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About All Things Bugs

All Things Bugs develops sustainable eco-friendly food products to eliminate malnutrition in children from famine stricken areas. The United Nations expects the population to grow to more than 9 billion people by 2050. The FAO estimates there are at least 1,000 species of edible insects in the world. Insects possess a number of features which make them low-crawling fruit for exploration as a more sustainable food source.

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USDA Funds Insect Farming Research and Insect Based Food by Company All Things Bugs LLC

Jul 13, 2015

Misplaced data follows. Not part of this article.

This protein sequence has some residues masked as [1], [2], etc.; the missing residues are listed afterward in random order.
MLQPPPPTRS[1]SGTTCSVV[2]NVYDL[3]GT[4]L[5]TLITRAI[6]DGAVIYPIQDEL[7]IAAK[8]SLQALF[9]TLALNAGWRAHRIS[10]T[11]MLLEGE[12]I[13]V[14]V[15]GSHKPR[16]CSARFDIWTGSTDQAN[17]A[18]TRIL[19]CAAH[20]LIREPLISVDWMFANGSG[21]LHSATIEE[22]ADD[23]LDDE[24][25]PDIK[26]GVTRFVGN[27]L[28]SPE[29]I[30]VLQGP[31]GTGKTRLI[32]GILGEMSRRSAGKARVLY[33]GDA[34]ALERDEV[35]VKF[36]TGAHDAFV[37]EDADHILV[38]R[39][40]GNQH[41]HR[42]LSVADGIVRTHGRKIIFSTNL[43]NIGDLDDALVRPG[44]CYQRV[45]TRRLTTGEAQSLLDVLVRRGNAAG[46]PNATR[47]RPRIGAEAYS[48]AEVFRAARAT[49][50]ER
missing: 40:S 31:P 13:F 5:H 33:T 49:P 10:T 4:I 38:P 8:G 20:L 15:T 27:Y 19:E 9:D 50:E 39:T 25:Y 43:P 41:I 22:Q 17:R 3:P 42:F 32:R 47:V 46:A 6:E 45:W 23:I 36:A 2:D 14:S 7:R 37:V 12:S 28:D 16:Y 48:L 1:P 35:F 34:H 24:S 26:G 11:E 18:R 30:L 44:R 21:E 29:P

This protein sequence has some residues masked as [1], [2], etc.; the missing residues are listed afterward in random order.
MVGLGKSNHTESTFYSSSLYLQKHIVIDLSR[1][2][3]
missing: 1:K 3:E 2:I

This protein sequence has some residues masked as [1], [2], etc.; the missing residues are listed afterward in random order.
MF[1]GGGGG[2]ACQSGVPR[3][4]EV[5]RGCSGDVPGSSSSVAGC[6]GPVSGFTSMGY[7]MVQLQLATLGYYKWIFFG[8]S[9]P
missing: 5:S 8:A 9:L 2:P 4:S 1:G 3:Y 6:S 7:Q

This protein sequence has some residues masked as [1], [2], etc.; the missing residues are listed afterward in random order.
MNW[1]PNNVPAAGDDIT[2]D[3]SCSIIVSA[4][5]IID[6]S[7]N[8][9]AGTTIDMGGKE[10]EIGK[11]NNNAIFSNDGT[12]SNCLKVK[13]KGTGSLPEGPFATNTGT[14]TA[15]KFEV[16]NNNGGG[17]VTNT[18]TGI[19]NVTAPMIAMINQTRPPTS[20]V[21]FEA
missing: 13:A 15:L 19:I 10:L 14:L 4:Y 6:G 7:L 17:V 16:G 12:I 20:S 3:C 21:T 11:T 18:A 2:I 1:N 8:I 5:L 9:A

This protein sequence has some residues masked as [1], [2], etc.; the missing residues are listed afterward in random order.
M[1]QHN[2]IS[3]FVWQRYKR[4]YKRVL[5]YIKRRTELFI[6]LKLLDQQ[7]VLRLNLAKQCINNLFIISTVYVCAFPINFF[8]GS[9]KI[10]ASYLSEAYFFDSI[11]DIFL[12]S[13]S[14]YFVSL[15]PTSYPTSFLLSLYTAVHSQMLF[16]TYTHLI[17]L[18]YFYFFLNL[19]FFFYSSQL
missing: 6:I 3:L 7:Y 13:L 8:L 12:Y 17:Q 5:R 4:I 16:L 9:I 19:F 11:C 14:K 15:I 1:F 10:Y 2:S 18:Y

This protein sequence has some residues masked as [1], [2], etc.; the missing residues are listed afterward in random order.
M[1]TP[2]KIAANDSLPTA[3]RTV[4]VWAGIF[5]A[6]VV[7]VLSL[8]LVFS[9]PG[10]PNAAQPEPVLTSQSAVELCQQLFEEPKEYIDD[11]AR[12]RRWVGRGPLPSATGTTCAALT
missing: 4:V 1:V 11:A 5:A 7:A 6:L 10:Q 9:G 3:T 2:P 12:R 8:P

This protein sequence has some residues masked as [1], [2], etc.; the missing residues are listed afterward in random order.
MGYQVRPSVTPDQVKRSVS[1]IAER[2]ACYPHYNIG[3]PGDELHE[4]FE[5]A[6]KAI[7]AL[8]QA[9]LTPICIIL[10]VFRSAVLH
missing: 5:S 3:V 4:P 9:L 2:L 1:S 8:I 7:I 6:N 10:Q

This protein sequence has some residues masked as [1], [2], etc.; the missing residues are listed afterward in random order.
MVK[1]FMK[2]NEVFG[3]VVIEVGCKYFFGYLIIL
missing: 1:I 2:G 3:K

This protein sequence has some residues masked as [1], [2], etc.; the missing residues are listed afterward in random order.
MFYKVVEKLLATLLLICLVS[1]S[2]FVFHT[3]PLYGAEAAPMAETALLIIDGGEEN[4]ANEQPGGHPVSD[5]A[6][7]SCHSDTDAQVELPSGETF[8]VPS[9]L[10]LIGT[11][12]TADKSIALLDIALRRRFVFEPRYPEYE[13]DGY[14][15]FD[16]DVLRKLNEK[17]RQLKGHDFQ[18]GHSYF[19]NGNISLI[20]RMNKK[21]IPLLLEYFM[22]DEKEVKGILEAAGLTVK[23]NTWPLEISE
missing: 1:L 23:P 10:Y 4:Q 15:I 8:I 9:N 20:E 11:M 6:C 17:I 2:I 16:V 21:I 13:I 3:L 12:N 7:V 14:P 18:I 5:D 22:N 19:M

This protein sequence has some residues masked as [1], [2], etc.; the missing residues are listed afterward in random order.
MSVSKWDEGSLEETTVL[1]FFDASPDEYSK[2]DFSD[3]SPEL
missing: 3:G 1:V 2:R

July 13, 2015 03:04 ET | Source: All Things Bugs LLC ATHENS, Ga., July 13, 2015 (GLOBE NEWSWIRE) -- via PRWEB - New research begins today in the first U.S. Department of Agriculture (USDA) funded project to focus on insect farming for human food, concentrating on improving efficiency and lowering costs in farming crickets. With around 25 U.S. and Canadian companies currently producing consumer products with cricket powder (finely ground crickets in a flour like form), a handful of industrial farms raise crickets for human consumption. The processes involved in farming these nutritious edible insects remain primarily manual, with labor costs in particular keeping the price of cricket powder at over $25 per pound. The cricket farming research, led by Georgia-based company, All Things Bugs LLC, will study how to increase automation in raising crickets. With a particular focus on harvesting, watering and feed formulations, end goals are to enhance cricket growth while lowering the cost of raising them, which in turn can decrease the price of cricket powder. According to All Things Bugs' founder and lead researcher on the project, Dr. Aaron T. Dossey, "In order for this growing industry to fulfill its potential, innovations must help cricket farmers raise these 'minilivestock' more efficiently and thus drive down prices for the food industry. Ultimately crickets and other insects will be the lowest cost animal-based protein on the market. " This US$100,000 grant is the third the company has received from the USDA Small Business Innovation Research (SBIR) program. All Things Bugs' previous funded projects have included $100,000 from the Gates Foundation to help alleviate child malnutrition via the use of insect ingredients, $100,000 from the USDA SBIR to further develop a "ready to use food" from insect ingredients and insect processing techniques. The company also received a $450,000 USDA SBIR grant to refine the patent pending technology Dr. Dossey invented to manufacture cricket powder and evaluate its functionality as a safe food ingredient. The Gates Foundation funded project inspired Dr. Dossey to start All Things Bugs, which in 2014 became the largest insect based food producer in the world. The company produced and sold approximately 10,000 pounds of cricket powder in its first year of operation and will produce approximately 25,000 pounds in 2015. According to the United Nations, so-called "house crickets" (Acheta domesticus) are just one of over 2000 species of insects already eaten around the world. Requiring 10 times less feed than cattle while producing a similar amount of protein, as much calcium as milk and high levels of many vitamins and minerals, crickets are a sustainable, nutritious food source for an increasing human population. Dr. Dossey will present results from his current insect based food research at the 2015 Institute of Food Technologists conference and Expo in Chicago on July 13, 2015. Learn more: http://bit.ly/1LSXwNx About All Things Bugs, LLC All Things Bugs, LLC is currently the world's largest insect-based food company. All Things Bugs LLC utilizes insects as "Low-Crawling Fruit," by developing insect-based food and feed products, insect farming technologies and insect-derived biologically active chemical compounds for use in agriculture and medicine. Learn more at http://www.allthingsbugs.com About USDA SBIR The Small Business Innovation Research (SBIR) program at the U.S. Department of Agriculture (USDA) offers competitively awarded grants to qualified small businesses to support high quality, advanced concepts research related to important scientific problems and opportunities in agriculture that could lead to significant public benefits. Learn more at http://nifa.usda.gov/program/small-business-innovation-research-program This article was originally distributed on PRWeb. For the original version including any supplementary images or video, visit http://www.prweb.com/releases/Cricket/Flour/prweb12840894.htm All Things BugsDr. Aaron T. Dossey+1 (352) 281-3643 Related Articles

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